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Why a ban on assault weapons isn't under consideration in Colorado

After the King Soopers shooting, the Democrat-controlled legislature passed several gun-related bills. We look at those bills and what they might pass in the future.

DENVER — Colorado lawmakers have passed several gun-related bills over the last few years. While they are in charge of the Colorado House, Senate and governor's office, there appears no effort to pass some of the most restrictive legislation.

"We could pass an assault weapon ban at the state level. I support that. But is that going to save the most lives? Probably not, given the fact that we are just one state, there are probably tens of thousands of assault weapons already here and you can drive an hour-and-a-half north and purchase them," said State Senate President Steve Fenberg (D-Boulder).

Democrats hold a 20-15 advantage over Republicans in the state Senate. They hold a 41-24 edge in the state House. If the Democrats maintain control of the state Senate after November's election and Gov. Jared Polis (D) is reelected, what could be the next bills to be considered?

"There are conversations around who is liable after a horrible event occurs, I think that's been an ongoing legal conversation, it's something I'm interested in discussing more," said Fenberg.

Two months ago, lawmakers passed a bill that was signed into law that bars the possession of weapons within 100 feet of a polling place.

"There could be more conversations around what are places that are sacred that we should not have mass killing weapons at because they intimidate people or potentially even put people in grave danger," said Fenberg.

Following the Boulder King Soopers shooting, which killed 10 in March 2021, Fenberg was involved in conversations about gun-related legislation.

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"The first policy requests were, kind of, knee-jerk responses, just like, 'I don't care what you do, just get rid of the guns, make sure this never happens again.' And then you start getting into the weeds on what policy could look like," said Fenberg. "The moment after that shooting in Boulder, we didn't say, 'We're going to do 'X, Y and Z,' this is our moment.' We said we're going to listen to the community and the experts and do what we think is going to save the most lives."

In 2021, the legislature also passed a bill to prevent people who commit certain violent misdemeanors from passing a background check.

"We strengthened the background check system and said anyone with any sort of violent criminal history, even if it's a violent misdemeanor is not eligible to purchase that gun," said Fenberg.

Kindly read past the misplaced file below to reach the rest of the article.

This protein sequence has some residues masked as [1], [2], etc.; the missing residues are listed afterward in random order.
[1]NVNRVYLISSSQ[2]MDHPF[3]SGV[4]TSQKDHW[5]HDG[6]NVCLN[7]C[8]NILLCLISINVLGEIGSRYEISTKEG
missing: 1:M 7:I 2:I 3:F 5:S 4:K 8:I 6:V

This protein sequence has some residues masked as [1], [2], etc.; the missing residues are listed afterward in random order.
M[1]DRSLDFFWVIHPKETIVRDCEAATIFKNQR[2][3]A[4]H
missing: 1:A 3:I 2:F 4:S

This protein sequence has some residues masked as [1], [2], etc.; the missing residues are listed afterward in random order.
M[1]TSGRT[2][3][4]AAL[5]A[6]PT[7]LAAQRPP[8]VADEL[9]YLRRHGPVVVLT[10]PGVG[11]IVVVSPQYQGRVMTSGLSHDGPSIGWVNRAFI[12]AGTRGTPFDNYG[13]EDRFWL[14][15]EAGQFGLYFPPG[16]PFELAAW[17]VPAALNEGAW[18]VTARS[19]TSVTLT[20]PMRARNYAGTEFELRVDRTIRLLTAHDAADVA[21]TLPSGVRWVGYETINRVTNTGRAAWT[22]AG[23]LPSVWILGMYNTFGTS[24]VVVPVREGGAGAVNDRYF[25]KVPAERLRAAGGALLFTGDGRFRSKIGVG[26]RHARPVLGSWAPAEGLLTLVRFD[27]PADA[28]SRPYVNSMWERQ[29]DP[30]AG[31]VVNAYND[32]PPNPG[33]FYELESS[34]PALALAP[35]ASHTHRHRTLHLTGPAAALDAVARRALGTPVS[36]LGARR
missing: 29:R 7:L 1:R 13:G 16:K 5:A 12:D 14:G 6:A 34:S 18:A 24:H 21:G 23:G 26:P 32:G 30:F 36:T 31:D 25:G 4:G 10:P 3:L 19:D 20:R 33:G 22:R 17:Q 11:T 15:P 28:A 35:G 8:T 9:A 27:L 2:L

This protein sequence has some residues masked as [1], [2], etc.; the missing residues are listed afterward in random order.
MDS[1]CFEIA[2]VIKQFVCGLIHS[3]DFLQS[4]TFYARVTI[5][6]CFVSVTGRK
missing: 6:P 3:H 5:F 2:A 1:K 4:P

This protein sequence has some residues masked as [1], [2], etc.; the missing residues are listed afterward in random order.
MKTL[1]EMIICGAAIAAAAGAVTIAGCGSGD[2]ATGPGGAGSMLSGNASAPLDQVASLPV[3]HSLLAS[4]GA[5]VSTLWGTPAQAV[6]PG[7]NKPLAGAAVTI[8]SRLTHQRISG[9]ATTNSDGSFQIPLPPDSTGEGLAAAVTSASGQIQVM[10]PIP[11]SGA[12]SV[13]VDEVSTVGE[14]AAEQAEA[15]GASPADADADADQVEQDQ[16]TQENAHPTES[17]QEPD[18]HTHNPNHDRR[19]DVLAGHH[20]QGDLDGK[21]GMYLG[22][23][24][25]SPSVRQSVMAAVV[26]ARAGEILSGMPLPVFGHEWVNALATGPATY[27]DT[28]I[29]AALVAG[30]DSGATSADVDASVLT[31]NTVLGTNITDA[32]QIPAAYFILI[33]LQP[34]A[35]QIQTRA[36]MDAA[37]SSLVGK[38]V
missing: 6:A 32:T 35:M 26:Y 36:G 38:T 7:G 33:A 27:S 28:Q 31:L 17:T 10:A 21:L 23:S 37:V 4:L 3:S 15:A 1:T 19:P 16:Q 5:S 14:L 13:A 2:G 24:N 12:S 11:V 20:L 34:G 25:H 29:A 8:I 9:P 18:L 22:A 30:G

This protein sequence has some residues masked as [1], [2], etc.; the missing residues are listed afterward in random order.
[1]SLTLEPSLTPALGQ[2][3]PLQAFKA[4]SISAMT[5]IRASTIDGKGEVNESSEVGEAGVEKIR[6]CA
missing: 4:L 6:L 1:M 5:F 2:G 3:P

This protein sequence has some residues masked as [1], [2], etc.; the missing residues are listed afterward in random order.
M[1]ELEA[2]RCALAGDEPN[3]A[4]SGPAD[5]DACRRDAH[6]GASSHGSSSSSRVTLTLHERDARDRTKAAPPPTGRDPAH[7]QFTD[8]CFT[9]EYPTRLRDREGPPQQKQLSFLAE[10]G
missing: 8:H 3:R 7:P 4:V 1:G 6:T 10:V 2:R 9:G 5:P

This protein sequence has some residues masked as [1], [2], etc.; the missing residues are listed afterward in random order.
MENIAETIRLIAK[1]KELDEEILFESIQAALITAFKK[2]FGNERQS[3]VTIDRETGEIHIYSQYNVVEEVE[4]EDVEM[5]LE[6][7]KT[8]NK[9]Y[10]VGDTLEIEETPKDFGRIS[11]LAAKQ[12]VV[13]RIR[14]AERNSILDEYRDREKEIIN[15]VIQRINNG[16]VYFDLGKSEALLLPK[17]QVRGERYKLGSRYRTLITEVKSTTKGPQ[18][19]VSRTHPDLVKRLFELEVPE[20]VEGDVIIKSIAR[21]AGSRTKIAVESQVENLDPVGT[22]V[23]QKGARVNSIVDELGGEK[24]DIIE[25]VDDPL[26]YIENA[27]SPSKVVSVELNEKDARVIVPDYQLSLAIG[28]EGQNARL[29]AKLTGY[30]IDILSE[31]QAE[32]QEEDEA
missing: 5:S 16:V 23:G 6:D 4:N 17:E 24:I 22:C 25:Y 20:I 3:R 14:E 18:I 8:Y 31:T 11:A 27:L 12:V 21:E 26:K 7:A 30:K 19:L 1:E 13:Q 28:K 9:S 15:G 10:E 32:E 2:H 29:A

That bill also required a background check to indicate a person passes, instead of allowing a person to buy a weapon if there is no response or the system is down for an extended period of time.

Another bill passed in 2021 after the Boulder King Soopers shooting, was to give local governments power to enact gun-related ordinances. It was in direct response to a judge overturning Boulder's ban on assault weapons and large capacity magazines.

"It's going to look different in Boulder than it does in Denver versus Sterling or Grand Junction, and I don't think we should always rely on a state law to apply to all of those different communities," said Fenberg.

Fenberg also mentioned the Office of Gun Violence Prevention, which was started with a 2021 bill.

The office just hired a director, but has not yet applied for any grant funding.

That office is supposed to look at gun violence as a public health issue, using scientific data.

"A lot of this is actually about self-inflicted gun violence, so suicide. It's a public health issue. It's not just crime, it's not just politics, it is a public health issue when you have this many people dying regularly," said Fenberg.

As head of the Senate, Fenberg said that there is not a gun policy that Democrats want, but have not tried out of concern for public blowback.

"I actually think we have pursued what we think the experts tell us is going to save the most lives," said Fenberg. "I don't think there's a policy that we know is going to save lives but we're not doing it because we don't think the public will is behind it."

The one area Democrats and Republicans might not be so far apart on regarding guns, would be public health legislation.

"Obviously, there's a behavioral health component. Obviously, this is not just about actual gun policy, but it's about something core in our society. You know, a problem that needs to be addressed," said Fenberg. "What are the really difficult, long-term things we need to do to invest in behavioral health? Because there is a behavioral health crisis in this is state, there is a gun crisis in this state, I don't think they're unrelated."

He pointed at inaction by Congress as something that could enhance the laws already on the books in Colorado.

"I think a lot of the anger these days, rightly so, is targeted at Congress because they have willfully ignored those demands and done literally nothing to save lives," said Fenberg. "We need to ask ourselves, how much can one state do? And at what point do we need that state policy backed up by federal baseline policies?"

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